Python – traceback.print_exc() shows an incomplete stack trace

traceback.print_exc() shows an incomplete stack trace… here is a solution to the problem.

traceback.print_exc() shows an incomplete stack trace

The traceback module is great for catching and handling exceptions, but in the following example, it seems to catch an incomplete stack from the most recent exception.

Consider two files, one is “mymod.py”:

import sys, traceback

def func():
    try:
        otherfunc()
    except:
        raise
        #traceback.print_exc()

def otherfunc():
    raise Exception( 'fake' )

Another says “myfile.py”:

from mymod import *
func()

Run myfile.py to get:

Traceback (most recent call last):
  File "myfile.py", line 2, in <module>
    func()
  File "/Users/rrdrake/temp/mymod.py", line 5, in func
    otherfunc()
  File "/Users/rrdrake/temp/mymod.py", line 11, in otherfunc
    raise Exception( 'fake' )

Now change mymod.py to comment out “raise” and uncomment line print_exc. And then we got

Traceback (most recent call last):
  File "/Users/rrdrake/temp/mymod.py", line 5, in func
    otherfunc()
  File "/Users/rrdrake/temp/mymod.py", line 11, in otherfunc
    raise Exception( 'fake' )
Exception: fake

Note that print_exc() does not contain the myfile.py framework, while re-raising does. How do I get print_exc() to include the original call frame?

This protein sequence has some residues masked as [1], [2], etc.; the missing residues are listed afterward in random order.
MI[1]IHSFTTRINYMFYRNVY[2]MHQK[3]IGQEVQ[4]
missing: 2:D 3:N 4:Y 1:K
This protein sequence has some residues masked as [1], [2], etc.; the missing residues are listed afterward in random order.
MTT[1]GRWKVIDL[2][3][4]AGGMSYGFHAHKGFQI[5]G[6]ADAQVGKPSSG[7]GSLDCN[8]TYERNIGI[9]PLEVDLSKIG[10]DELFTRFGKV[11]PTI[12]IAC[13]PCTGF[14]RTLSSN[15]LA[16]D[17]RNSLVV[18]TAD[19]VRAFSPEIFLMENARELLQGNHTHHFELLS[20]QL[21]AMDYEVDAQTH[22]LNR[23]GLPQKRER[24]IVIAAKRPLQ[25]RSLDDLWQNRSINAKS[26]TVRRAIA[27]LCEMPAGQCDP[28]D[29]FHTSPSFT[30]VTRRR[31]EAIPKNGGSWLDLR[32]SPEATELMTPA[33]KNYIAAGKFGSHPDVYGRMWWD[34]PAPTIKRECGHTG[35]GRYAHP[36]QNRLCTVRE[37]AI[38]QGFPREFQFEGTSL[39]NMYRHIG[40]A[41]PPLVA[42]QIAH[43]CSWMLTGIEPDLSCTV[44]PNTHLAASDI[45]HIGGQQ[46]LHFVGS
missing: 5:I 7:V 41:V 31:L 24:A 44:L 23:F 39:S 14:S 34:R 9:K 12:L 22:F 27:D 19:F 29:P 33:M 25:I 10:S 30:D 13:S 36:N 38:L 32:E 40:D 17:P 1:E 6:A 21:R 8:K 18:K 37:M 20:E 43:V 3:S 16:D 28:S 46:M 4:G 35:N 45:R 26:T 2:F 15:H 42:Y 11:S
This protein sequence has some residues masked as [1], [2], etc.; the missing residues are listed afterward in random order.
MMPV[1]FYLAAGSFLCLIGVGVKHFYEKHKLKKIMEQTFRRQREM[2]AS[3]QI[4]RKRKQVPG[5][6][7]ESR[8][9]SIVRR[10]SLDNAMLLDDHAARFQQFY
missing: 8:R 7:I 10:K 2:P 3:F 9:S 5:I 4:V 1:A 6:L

Note that if I add traceback.print_stack() in except block, it does contain the myfile.py framework, so the information seems available.

Solution

In your first case, the exception of your raise call bubbles up on top of the script. Python calls sys.excepthook(), which shows the full traceback.

In your second case, the exception is

caught and print_exc() is used to print the exception, which stops at your calling function (otherfunc() case) so you don’t get the full traceback.

You can change it using your own traceback/anomaly printing feature,
Something along these directions:

def print_full_stack(tb=None):
    if tb is None:
        tb = sys.exc_info()[2]

print 'Traceback (most recent call last):'
    for item in reversed(inspect.getouterframes(tb.tb_frame)[1:]):
        print ' File "{1}", line {2}, in {3}\n'.format(*item),
        for line in item[4]:
            print ' ' + line.lstrip(),
    for item in inspect.getinnerframes(tb):
        print ' File "{1}", line {2}, in {3}\n'.format(*item),
        for line in item[4]:
            print ' ' + line.lstrip(),

Just replace traceback.print_exc() with print_full_stack(). This function involves the Inspect module to fetch the code frame.

You can read this blog for more information: http://blog.dscpl.com.au/2015/03/generating-full-stack-traces-for.html

Note that the code in the article above has some indentation errors….

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